Getaway: Jefferson, Texas
belles. Riverboat captains. Plantation houses. This is Jefferson,
a Mecca for history buffs and B&B aficionados who want to
spend a few days immersed in the Southern comfort of East Texas.
Here historic homes offer guests downtown accommodations, over
40 antique and gift shops tempt travelers, and tours on both
land and water provide a look at a community that was once one
of the most thriving commerce centers in Texas.
Over a century ago,
Jefferson was known as the Riverport to the Southwest.
In the 1840s, the town was established as a port city on the
Big Cypress Bayous, linking northeast Texas with Shreveport
and the Red River. Steamers brought supplies and people to Jefferson
and left stocked with the areas richest cropcotton.
In its peak, Jefferson was the second largest port city in the
state. Only Galveston surpassed its booming business.
river traffic started to diminish thanks to the growing railroad
industry. Although it never returned to its earlier status,
Jefferson now enjoys a new role: that of the tourist capital
of East Texas. Tucked beneath tall pines and moss-draped cypress
trees, this town now lets visitors step back in time to the
heyday of river travel. Check in at an historic B&B, take
a river tour, enjoy a mint julep, shop for antiques, or just
walk hand in hand and listen for the echo of a riverboat steam
whistle in the shady bayou country.
A good way to get
an overview of Jefferson is on a self-guided walking tour. Stop
by the Marion County Chamber of Commerce at 118 North Vale Street
for a copy of Historic Jefferson Walking Tours.
This brochure outlines two routes that highlight the historic
spots in town.
Both walks begin
at the historic Excelsior House (211 W. Austin St., www.theexcelsiorhouse.com,
903-665-2513). Constructed in the 1850s, this hotel has been
in continuous operation ever since. Built by the captain of
the first steamboat to visit Jefferson, the hotel has seen many
famous guests, including Oscar Wilde, Ulysses S. Grant, Rutherford
B. Hayes, and Lady Bird Johnson. Today you can take a guided
tour of the grand hotel or enjoy a stay in one of its rooms.
Just across the
street from the hotel rests the Atalanta railroad car. Once
the private coach of railroad tycoon Jay Gould, the grand 88-foot-long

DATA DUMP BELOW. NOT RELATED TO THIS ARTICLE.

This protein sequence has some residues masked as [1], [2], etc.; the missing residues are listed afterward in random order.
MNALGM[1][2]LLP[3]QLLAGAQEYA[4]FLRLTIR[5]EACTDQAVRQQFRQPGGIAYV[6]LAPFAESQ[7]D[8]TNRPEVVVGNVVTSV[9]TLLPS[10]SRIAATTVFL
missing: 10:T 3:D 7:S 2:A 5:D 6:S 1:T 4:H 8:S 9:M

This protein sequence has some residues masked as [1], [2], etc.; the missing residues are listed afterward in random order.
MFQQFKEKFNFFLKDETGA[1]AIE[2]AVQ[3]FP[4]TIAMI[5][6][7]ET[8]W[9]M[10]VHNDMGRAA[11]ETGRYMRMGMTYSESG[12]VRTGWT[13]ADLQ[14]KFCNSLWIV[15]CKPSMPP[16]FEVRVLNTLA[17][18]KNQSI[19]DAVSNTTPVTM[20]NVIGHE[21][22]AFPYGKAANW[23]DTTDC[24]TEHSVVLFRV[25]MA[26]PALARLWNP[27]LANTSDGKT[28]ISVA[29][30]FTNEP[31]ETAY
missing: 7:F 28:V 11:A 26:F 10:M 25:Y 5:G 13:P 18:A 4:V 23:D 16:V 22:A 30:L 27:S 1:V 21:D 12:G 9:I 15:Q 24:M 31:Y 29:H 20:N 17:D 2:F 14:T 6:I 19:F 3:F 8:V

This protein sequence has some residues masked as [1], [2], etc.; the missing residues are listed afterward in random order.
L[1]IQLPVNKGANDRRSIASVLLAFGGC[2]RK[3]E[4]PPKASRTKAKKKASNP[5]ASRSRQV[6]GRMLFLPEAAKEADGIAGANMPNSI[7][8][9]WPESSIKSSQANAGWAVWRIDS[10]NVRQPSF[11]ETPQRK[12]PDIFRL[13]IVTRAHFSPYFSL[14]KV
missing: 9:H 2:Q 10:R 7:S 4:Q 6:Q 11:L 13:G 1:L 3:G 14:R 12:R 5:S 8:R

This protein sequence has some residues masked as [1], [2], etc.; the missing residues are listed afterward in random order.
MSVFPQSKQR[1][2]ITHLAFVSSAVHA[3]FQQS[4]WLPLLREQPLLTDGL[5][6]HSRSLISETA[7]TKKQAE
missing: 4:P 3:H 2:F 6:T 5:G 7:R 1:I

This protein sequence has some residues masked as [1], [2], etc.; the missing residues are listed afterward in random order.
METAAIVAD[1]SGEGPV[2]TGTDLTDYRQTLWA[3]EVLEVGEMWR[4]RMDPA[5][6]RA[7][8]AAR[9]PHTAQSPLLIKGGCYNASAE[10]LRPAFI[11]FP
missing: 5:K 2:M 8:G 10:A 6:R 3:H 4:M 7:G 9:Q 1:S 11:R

car has four state rooms, a lounge, a dining room, a kitchen,
a butlers pantry, and a bath. Today these lavish accommodations,
paneled with curly maple and mahogany and filled with original
furnishings, are open for daily tours arranged through the Excelsior
The walking tour
travels past many houses that were built during Jeffersons
heyday, mansions with ornate windows and trim. Stroll hand in
hand through these historic streets that still recall Jeffersons
If youre an
historic home lover, save time for a guided tour of the House
of the Seasons (409 S. Alley, www.houseoftheseasons.com,
903-665-1218). Erected in 1872, the house is decorated with
period furnishings, and tours include a look at its dome and
elaborate frescoes. Besides guided tours, you can also see the
place as guests. Three suites are available in the carriage
house behind the home, each with whirlpool tubs for two, reproduction
Victorian carpeting, TV, and antique furnishings. Just across
the street from the House of the Seasons, the McKay House (306
E. Delta, www.mckayhouse.com,
903-665-7322) offers seven rooms in an 1851 structure.
If youd rather
have more privacy, then head out to Maison-Bayou Plantation
(300 Bayou St., www.maisonbayou.com,
903-665-7600). Built on the banks of the bayous, this B&B
features accommodations in either a reproduction plantation
house or reproduction slave cabins (where you can cozy up in
double beds draped with mosquito netting). These rustic structures
provide modern comforts like central heat and air and private
baths. Youll find plenty to keep the two of you busy at
this B&B, including horseback riding, fishing, and hiking.
Home lovers should
mark the first weekend in May on their calendars. The Jefferson
Historical Pilgrimage, one of Texass oldest festivals,
gives visitors a peek into the elegant homes that make Jefferson
special. Hosts dress in period costumes and welcome visitors
to these historic residences.
require membership, purchased for a few dollars, before serving
For a look at the
bayou that makes Jefferson a port city, take a cruise aboard
the Bayou Queen (903-665-2222). During one-hour tours of Big
Cypress Bayou, the captain points out wildlife and Civil War
ruins and tells tales of the areas colorful past.
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